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Registering your Douglas for the road.

Started by Roger Gibbard, 20 Jul 2007 at 16:18

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Roger Gibbard

The London Douglas Motor Cycle Club operates a service for owners of those Douglases that have no registration numbers.  It is acknowledged that at times during the years 2003 - 2005 there were sometimes delays or failure to respond to owners' requests, the result being that they sought other routes for registering their machines.  Management of the Machine Register changed in 2006 and response to owners' requests is now normally achieved within a week.  This service costs £25 per application and is available to Club members or non-members alike. 
Where there is indisputable documentary evidence of a bike's legitimacy the Machine Registrar will apply to the DVLA on behalf of the owner for the recovery of the original registration number.  If such evidence does not exist he will, subject to proof of frame and engine numbers and photographs of the complete machine, issue an Age-related Validation Certificate in support of the owner in his application for an age-related registration number.
Regarding the authenticating of machines, the Club, through its archives and members, has a vast amount experience and knowledge of the marque.  In the case of post-war production it has access to Works records which provide the date a machine was despatched from the factory and dealer to which it was sent.
G. Roger


It is probably stating the obvious, but worldwide forum members should note this applies to registering your Dougie in the UK.



Don`t expect to get an accurate age related reg,( ie two letters four numbers), without a fight, DVLA are very reluctant to give them out, but will gladly sell you one for a four figure sum, even to the VMCC.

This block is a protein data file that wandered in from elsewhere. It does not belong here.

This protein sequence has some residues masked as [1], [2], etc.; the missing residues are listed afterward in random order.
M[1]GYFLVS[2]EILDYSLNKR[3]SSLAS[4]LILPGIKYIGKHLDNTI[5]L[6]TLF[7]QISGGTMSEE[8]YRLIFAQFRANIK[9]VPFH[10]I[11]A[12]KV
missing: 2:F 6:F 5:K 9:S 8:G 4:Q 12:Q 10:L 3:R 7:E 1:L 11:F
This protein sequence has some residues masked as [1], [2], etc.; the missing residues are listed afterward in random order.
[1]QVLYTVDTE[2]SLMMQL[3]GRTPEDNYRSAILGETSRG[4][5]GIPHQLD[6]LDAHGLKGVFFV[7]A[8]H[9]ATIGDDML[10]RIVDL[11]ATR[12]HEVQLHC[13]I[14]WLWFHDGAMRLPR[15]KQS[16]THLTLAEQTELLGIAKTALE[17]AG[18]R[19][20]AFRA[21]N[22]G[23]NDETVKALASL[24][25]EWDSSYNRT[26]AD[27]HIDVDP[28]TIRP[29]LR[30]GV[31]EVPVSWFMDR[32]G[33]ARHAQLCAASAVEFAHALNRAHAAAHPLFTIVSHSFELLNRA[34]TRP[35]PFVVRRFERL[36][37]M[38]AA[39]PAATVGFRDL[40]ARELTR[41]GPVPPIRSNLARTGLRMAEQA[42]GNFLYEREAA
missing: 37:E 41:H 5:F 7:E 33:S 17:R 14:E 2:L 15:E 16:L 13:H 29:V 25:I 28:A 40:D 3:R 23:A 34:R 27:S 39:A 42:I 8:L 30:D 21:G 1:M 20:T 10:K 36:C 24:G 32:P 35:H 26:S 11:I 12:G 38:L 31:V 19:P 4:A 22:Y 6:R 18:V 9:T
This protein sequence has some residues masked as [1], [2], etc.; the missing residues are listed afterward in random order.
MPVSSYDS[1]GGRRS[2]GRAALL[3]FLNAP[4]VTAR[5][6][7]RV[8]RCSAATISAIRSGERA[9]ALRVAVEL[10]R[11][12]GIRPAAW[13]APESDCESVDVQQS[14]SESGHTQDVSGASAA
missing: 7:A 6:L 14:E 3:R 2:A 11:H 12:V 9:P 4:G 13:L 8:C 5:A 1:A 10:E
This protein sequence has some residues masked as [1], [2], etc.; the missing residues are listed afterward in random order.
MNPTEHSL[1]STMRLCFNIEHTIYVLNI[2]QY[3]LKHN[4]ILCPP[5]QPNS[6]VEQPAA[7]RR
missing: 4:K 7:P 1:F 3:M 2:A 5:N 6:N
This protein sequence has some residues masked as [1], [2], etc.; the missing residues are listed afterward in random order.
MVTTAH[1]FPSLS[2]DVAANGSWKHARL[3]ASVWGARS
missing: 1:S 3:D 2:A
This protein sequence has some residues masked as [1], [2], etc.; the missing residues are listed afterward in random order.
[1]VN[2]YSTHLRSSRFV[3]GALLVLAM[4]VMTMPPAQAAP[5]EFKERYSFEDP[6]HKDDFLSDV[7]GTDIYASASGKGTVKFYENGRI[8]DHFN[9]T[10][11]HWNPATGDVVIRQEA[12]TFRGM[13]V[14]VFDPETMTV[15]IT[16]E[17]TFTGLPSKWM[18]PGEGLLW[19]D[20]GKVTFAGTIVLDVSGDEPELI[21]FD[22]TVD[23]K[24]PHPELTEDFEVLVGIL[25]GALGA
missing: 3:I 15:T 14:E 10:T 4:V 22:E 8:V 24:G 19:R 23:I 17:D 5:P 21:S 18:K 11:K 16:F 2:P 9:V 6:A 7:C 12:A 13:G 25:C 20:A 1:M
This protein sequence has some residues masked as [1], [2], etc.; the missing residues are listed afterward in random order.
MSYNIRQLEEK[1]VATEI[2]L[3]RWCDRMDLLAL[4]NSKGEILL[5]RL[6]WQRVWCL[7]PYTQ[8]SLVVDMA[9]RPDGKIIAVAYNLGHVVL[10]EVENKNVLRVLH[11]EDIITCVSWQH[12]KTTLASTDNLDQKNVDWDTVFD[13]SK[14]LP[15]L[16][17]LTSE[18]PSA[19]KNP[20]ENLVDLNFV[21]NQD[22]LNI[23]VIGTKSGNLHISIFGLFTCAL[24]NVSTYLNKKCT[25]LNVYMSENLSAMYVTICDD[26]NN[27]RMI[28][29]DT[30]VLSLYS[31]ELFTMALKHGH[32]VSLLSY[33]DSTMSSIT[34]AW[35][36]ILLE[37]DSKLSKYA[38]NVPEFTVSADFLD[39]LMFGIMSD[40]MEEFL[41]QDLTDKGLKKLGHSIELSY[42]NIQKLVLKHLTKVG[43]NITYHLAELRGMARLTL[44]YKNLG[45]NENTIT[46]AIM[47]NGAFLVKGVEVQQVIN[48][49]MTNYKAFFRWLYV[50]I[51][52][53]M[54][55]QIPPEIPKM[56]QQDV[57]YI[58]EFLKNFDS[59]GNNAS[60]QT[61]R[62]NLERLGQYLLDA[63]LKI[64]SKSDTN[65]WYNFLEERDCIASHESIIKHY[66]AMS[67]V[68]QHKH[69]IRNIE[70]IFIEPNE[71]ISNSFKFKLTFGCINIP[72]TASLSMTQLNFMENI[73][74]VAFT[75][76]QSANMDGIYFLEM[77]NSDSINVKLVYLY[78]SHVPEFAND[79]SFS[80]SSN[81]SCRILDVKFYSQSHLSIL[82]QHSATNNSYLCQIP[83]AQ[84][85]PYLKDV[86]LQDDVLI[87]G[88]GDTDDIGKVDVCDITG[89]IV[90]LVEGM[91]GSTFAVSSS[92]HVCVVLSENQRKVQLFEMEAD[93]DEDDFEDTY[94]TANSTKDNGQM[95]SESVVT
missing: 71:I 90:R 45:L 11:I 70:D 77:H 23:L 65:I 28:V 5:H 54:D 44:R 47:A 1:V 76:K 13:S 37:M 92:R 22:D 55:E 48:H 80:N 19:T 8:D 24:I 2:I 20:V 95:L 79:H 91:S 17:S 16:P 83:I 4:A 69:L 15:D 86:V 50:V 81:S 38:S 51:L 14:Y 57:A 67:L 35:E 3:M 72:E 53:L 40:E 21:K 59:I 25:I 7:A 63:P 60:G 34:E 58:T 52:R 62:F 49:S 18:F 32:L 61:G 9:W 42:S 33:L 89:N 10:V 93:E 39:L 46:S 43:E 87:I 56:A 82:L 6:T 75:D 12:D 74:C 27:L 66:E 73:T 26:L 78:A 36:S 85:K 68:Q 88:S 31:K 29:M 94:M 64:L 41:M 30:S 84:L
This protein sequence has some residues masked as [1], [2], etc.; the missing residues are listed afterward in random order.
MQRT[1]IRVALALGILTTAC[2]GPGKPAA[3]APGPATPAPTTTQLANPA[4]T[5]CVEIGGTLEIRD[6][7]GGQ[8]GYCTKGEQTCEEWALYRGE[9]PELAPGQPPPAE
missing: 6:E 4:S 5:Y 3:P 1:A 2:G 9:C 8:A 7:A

I was looking at the Vic Roads website for registration purposes yesterday  .As a matter of interest I looked up the laws pertaining to bicycles. I found this description interesting:

Under the road rules, a bicycle is a vehicle that has one or more wheels that is built to be propelled by human power through a belt, chain or gears (whether or not it has an auxiliary motor).
Under the road rules, pedicabs, penny farthings, tricycles and unicycles are all considered to be bicycles.
Bicycles may be fitted with an auxiliary motor, provided the motor is not capable of generating a power output of over 200 watts.
Scooters, wheelchairs, wheeled recreational devices, wheeled toys and any vehicle with an auxiliary motor capable of generating a power output of over 200 watts (whether or not the motor is operating) are not considered to be bicycles.

Does "The Fairy" or "Fee" Douglas have that output? If so ,being pedal operated as well wouldn't it fall under this description?
Now that would be an unregistered  push bike worth having in the shed !....or living room depending on your marrital status :D
"My first car was a motorcycle"


200 Watts is just over a 1/4hp, and even a sick Fairy ought to be able to manage that!



I certainly hope the Fairy puts out more than 1/4hp. When I get it running, I don't want to pedal up every hill!


 :lol:   Thank you both for your reply.

cheers Michael
"My first car was a motorcycle"